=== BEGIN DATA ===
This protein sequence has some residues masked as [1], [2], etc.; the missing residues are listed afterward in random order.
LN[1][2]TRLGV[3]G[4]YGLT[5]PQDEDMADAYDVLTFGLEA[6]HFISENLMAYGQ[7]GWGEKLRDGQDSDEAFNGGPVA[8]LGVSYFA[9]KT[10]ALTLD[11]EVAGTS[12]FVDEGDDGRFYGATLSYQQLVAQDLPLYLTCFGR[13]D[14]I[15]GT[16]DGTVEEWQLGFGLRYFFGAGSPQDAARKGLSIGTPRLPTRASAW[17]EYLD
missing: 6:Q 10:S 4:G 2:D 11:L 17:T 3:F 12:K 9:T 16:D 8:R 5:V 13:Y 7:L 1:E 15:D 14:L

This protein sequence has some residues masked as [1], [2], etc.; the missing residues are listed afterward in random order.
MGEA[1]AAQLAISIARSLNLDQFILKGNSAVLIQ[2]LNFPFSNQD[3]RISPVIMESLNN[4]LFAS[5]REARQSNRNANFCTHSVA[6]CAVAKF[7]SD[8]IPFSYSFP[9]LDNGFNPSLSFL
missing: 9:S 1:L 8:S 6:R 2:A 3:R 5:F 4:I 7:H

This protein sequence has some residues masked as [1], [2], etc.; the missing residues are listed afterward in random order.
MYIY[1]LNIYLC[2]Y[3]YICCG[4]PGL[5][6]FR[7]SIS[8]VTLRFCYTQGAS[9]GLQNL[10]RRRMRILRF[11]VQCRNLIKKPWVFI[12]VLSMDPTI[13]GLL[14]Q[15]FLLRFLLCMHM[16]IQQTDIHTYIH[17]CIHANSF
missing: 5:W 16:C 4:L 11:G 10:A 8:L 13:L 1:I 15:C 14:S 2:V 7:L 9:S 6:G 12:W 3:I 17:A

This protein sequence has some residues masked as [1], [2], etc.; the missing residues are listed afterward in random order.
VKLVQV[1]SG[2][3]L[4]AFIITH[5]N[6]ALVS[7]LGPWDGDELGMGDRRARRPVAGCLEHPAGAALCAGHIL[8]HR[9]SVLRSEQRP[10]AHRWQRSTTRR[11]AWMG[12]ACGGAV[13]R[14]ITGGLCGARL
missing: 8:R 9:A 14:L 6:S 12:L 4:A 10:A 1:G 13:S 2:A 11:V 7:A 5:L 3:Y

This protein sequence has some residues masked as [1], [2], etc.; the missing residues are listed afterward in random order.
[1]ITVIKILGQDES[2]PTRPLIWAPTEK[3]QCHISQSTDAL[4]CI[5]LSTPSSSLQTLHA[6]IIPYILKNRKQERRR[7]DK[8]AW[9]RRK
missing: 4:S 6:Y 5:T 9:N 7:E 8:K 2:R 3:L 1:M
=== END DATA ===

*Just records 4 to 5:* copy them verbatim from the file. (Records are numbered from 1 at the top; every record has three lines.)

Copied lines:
This protein sequence has some residues masked as [1], [2], etc.; the missing residues are listed afterward in random order.
VKLVQV[1]SG[2][3]L[4]AFIITH[5]N[6]ALVS[7]LGPWDGDELGMGDRRARRPVAGCLEHPAGAALCAGHIL[8]HR[9]SVLRSEQRP[10]AHRWQRSTTRR[11]AWMG[12]ACGGAV[13]R[14]ITGGLCGARL
missing: 8:R 9:A 14:L 6:S 12:L 4:A 10:A 1:G 13:S 2:A 11:V 7:A 5:L 3:Y

This protein sequence has some residues masked as [1], [2], etc.; the missing residues are listed afterward in random order.
[1]ITVIKILGQDES[2]PTRPLIWAPTEK[3]QCHISQSTDAL[4]CI[5]LSTPSSSLQTLHA[6]IIPYILKNRKQERRR[7]DK[8]AW[9]RRK
missing: 4:S 6:Y 5:T 9:N 7:E 8:K 2:R 3:L 1:M